Many people may not realise that humans share our planet earth with not just other people, plants and animals but also with myriads of microorganisms which we cannot see with our naked eyes, except under powerful microscopes. In fact, these microorganisms are in the air we breathe, in water, in and on our bodies and in the natural environment. While some of these micro- or unicellular organisms are very useful to humans (non-pathogenic), others are quite harmful and to humans under the right conditions (pathogenic). Favourable conditions under which harmful microorganisms multiply and grow, include; SUSCEPTIBLE HOST/FOOD, MOISTURE, WARMTH and TIME.
In recent years, the outbreak of different types of diseases and infections such as; HIV, Norovirus, Swine Flu, Bird flu, Covid-19 and various Healthcare Associated Infections (HAIs), with some outbreaks rising to epidemic and pandemic proportions, have led to more focus by government and Health and Social Care professionals on various initiatives, legislation, procedures and guidelines on how to prevent and control the spread of infections within health and social care sectors and in the communities.
It is everyone’s responsibility to prevent and control the spread of infection. Infection prevention and control relates to all necessary actions undertaken to prevent the growth and spread of harmful microorganisms such as pathogenic bacteria, viruses and fungi, within the health and social care sectors. Although no one is immune to infections some individuals and groups are more susceptible to infections due to risk factors such as; age, low immunity, poor nutrition, incontinence, antibiotic therapy, breaks in the skin (open wounds from operation or injury), underlying medical conditions (e.g. cancer, diabetes, heart or breathing problems) and indwelling medical devices (e.g. urinary catheters or gastric feeding tubes and colostomy stoma).
What is Infection?
Infection can be described as an invasion and multiplication of harmful microorganisms within any organ or system of a host. The host can be a person or an animal. If an infection can be passed from one person to another then it is known to be communicable or Infectious. Infections can cause diseases which make individuals to experience symptoms and feel unwell. Infections can:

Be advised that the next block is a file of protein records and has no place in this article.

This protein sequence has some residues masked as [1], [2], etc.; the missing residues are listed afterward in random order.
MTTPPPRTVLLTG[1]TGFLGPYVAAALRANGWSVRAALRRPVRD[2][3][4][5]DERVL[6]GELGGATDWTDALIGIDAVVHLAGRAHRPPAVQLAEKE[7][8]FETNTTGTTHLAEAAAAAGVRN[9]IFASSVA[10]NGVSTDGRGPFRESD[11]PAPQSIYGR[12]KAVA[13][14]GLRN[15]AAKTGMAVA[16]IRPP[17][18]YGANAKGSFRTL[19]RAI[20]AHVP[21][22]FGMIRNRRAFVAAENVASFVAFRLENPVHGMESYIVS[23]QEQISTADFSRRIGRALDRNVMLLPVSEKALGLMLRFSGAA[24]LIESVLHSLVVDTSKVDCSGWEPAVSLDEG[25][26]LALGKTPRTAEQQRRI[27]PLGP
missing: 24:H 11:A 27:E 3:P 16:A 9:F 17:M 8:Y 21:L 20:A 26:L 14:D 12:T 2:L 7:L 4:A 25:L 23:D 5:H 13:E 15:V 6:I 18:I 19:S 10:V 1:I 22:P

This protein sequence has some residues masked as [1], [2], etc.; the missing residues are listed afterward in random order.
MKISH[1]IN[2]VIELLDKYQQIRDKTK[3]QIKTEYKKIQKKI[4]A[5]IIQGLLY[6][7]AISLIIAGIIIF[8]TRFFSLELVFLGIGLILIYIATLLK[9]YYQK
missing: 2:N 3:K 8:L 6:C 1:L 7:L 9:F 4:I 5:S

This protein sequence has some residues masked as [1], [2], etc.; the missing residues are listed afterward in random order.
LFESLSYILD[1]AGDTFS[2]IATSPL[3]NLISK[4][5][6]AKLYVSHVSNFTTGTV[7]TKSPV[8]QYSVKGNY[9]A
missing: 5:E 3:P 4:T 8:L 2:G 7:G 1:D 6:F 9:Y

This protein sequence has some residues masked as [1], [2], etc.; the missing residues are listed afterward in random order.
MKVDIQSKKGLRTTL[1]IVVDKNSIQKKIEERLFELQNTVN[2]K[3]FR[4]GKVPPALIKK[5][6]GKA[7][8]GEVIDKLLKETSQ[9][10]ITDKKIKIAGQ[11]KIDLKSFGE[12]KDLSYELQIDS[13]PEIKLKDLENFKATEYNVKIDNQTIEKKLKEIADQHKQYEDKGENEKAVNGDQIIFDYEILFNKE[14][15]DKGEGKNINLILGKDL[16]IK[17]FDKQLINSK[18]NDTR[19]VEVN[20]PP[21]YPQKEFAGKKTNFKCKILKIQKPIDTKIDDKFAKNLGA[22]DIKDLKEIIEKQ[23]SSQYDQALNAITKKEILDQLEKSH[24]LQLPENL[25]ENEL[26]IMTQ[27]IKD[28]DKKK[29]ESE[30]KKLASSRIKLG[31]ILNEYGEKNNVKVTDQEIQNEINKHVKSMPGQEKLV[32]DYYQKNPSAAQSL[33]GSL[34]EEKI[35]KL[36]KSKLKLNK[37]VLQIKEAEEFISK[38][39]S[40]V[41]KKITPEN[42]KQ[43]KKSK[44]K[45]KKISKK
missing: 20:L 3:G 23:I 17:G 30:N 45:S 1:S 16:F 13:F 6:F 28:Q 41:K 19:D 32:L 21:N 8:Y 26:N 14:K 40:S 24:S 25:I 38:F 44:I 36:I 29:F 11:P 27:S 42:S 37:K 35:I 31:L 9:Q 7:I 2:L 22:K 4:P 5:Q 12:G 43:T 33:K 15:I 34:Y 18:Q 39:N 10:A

- Affect any organ or system in the body
- Be passed from person to person
- Lead to unpleasant signs and symptoms
- Range from being mild to severe
- Be fatal
- Be treatable.
The importance of Infection Prevention and Control:
We are constantly surrounded by invisible microorganisms, some of which can contribute to the development and spread of harmful infection to people within health and social care settings and in the communities. Infections acquired in health and social care environments where there are many vulnerable people can have serious consequences such as worsening of underlying medical condition, lengthening of recovery period and even life-threatening conditions.
As Health and Social Care workers, our role and responsibility in preventing and controlling infection is vital for the following reasons;
- Infections cause suffering, and in severe cases can lead to death
- Infections can spread very quickly throughout a group of people and within the community
- Old diseases can reappear while new ones are constantly developing
- Some infections are becoming resistant to treatment
How Infection is Spread – Direct, Indirect & Cross Infection.
The process by which harmful microorganisms can be spread from person to person is called cross-infection or cross-contamination. In order for infection to spread, there has to be some sort of direct or indirect contact between people and/or contaminated objects.
- DIRECT contact occurs when physical contact takes place between a person who is infected (Carrier or Reservoir) and a person who is not (Susceptible Host).
- INDIRECT contact occurs when infecting microorganisms are transported via contaminated objects such as food, water, objects, animals or insects.
- CROSS-INFECTION is the spread of infection from one person to another. Cross-infection can occur from incorrect handling of food, clinical waste such as sharps and contaminated swabs, blood and bodily fluids and not following guidelines for hand-washing procedures.